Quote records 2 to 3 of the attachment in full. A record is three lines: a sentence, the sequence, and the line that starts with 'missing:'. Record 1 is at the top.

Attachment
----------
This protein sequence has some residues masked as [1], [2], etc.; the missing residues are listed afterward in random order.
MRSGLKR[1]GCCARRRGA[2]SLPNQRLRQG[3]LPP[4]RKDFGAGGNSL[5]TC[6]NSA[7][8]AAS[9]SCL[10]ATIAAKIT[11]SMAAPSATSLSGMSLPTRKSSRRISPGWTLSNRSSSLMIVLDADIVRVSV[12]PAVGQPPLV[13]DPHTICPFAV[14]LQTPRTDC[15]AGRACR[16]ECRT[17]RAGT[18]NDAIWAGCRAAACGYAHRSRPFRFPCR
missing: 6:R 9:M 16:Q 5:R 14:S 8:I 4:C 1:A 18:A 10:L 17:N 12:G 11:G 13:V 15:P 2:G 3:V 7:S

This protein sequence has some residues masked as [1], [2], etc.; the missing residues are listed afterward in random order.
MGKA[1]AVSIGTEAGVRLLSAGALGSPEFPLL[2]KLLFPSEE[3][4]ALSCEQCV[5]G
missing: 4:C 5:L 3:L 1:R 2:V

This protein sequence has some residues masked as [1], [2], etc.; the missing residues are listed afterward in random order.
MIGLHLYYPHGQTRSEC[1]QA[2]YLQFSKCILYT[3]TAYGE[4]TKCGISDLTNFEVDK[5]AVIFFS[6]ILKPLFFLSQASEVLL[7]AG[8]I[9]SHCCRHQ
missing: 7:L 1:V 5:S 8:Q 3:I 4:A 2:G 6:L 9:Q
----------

This protein sequence has some residues masked as [1], [2], etc.; the missing residues are listed afterward in random order.
MGKA[1]AVSIGTEAGVRLLSAGALGSPEFPLL[2]KLLFPSEE[3][4]ALSCEQCV[5]G
missing: 4:C 5:L 3:L 1:R 2:V

This protein sequence has some residues masked as [1], [2], etc.; the missing residues are listed afterward in random order.
MIGLHLYYPHGQTRSEC[1]QA[2]YLQFSKCILYT[3]TAYGE[4]TKCGISDLTNFEVDK[5]AVIFFS[6]ILKPLFFLSQASEVLL[7]AG[8]I[9]SHCCRHQ
missing: 7:L 1:V 5:S 8:Q 3:I 4:A 2:G 6:L 9:Q